End of Sri Lanka's civil war brings back tourists
Sunday 16 August 2009
The end of Sri Lanka’s bitter civil war has seen a rapid jump in the number of tourists visiting the island – a leap that officials say represents part of the peace dividend. Tourist arrivals in July increased by 28 per cent from a year ago, the second straight rise since May.
“This is mainly due to the peace situation in the country,” S Kalaiselvam, director general at the Sri Lanka Tourism Development Authority, told Reuters. “We are confident of achieving at least similar to last year’s figure and revenue. Our target is to get 2.5 million tourists and $2.5bn (£1.5bn) revenue in 2016.”
Tourism has long been a key source of revenue for Sri Lanka, which enjoys no fewer than seven UNESCO World Heritage sites, and plenty of idyllic beaches. But the trade was badly hit, first by 2004’s devastating tsunami, and then by the reignition of the decades-long civil war a little more than a year later. Since then much of the north of the country has been off-limits to visitors, and the capital, Colombo, has been under threat from suicide bombings.
But the war finally ended in May this year after government troops routed the last remnants of the once powerful Liberation Tigers of Tamil Eelam and killed their leader, Velupillai Prabhakaran, and now it appears that Westerners are beginning to return. In an effort to encourage the resurgence in visitors, the government recently announced a major new 4,000-acre tourist development 100 miles north of Colombo at Kalpitiya.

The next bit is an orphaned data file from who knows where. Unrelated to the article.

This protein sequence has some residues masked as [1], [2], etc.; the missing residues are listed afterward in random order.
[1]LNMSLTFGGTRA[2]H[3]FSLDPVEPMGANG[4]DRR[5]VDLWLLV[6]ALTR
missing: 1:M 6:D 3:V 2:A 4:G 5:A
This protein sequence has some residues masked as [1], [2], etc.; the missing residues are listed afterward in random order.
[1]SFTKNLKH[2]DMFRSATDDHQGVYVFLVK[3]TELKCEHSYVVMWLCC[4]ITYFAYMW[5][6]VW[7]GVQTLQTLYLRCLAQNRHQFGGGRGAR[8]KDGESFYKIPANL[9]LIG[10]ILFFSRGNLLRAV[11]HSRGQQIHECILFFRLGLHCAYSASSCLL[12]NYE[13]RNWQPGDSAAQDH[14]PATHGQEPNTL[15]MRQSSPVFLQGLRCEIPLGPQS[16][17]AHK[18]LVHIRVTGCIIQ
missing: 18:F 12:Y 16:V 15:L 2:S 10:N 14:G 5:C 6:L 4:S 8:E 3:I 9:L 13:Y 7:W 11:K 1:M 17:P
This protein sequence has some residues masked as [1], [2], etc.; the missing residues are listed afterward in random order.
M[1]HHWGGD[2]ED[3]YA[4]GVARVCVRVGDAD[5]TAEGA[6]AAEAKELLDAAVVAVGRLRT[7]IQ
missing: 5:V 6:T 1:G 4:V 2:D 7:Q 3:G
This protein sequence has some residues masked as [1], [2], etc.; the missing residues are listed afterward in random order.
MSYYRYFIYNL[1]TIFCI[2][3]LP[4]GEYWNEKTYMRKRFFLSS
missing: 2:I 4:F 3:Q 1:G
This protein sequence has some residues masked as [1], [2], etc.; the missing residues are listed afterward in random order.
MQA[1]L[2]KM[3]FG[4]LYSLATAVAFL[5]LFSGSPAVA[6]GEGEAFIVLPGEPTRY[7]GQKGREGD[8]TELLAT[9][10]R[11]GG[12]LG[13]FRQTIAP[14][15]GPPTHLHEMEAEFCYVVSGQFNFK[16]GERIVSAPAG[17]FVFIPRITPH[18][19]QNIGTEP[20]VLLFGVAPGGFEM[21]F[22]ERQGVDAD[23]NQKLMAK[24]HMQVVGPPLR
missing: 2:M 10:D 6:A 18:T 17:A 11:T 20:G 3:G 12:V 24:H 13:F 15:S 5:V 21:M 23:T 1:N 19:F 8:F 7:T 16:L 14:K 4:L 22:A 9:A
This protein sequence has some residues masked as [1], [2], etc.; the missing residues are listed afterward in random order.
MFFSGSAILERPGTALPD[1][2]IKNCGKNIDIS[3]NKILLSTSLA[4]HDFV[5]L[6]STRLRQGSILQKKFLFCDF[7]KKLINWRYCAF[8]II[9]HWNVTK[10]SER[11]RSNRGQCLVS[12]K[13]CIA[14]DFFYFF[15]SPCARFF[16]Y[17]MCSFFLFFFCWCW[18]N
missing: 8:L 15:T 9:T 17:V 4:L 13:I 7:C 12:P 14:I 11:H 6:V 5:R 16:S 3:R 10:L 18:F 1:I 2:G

But the war’s consequences are far from over for civilians caught in the war zone. Around 280,000 are being held in internment camps while they undergo security checks and the government carries out mine-clearing operations. Despite protestations from the government, campaigners say the conditions in these camps are poor and that the civilians should be allowed home.
The country’s president, Mahinda Rajapaksa, has vowed to provide a political settlement for the Tamil minority of the country, though he has said this cannot happen yet. In elections earlier this month in the north of Sri Lanka, Mr Rajapaksa’s ruling United People’s Freedom Alliance swept to victory in Sinhalese-dominated Uva province and scraped a win in Jaffna. Less pleasing for the government, the Tamil National Alliance – political allies of the defeated LTTE rebels – won control of Vavuniya.
sportBayern Munich 2 Manchester City 3: City come from two down to beat reigning European Champions
newsAs the world remembers Mandela the hero, the prison where he spent 27 years seems all the more brutal
arts + ents... and a chance to paint Booker Prize winning author Hilary Mantel
danceUnder Tamara Rojo's inspired direction, it seems possible that it could challenge the dominance of the Royal Ballet. We meet some established names and rising stars
travelDiscover Uruguay's jet-set beach resort, an Atlantic enclave with plenty of art and culture to explore on the side
The ten coldest places on Earth
Sir Ian McKellen hits back at Damian Lewis' 'fruity actor' claims
Kenyan politician Mike Sonko left red-faced after photoshopping himself next to Nelson Mandela
Government delays EU immigration report because it is too positive
'I'm experiencing austerity as well', says Princess Michael of Kent
- 1 Mountain goats' miraculous escape from avalanche captured in dramatic video footage
- 2 Gurdwaras-turned-food banks: Sikh temples are catering for rise in Britain’s hungry
- 3 Kenyan politician Mike Sonko left red-faced after photoshopping himself next to Nelson Mandela
- 4 Government delays EU immigration report because it is too positive
- 5 'I'm experiencing austerity as well', says Princess Michael of Kent
- < Previous
- Next >
£22000 - £25000 per annum + Benefits: Harrington Starr: Junior/Grad C# .NET Wi...
Negotiable: Harrington Starr: C#.NET Developer (VB6,.NET, SQL, Winforms) Wokin...
£35999 - £44001 per annum + Benefits: Pro-Recruitment Group: A Top Tier practi...
£41000 - £46000 per annum + Benefits: Pro-Recruitment Group: Academically Exce...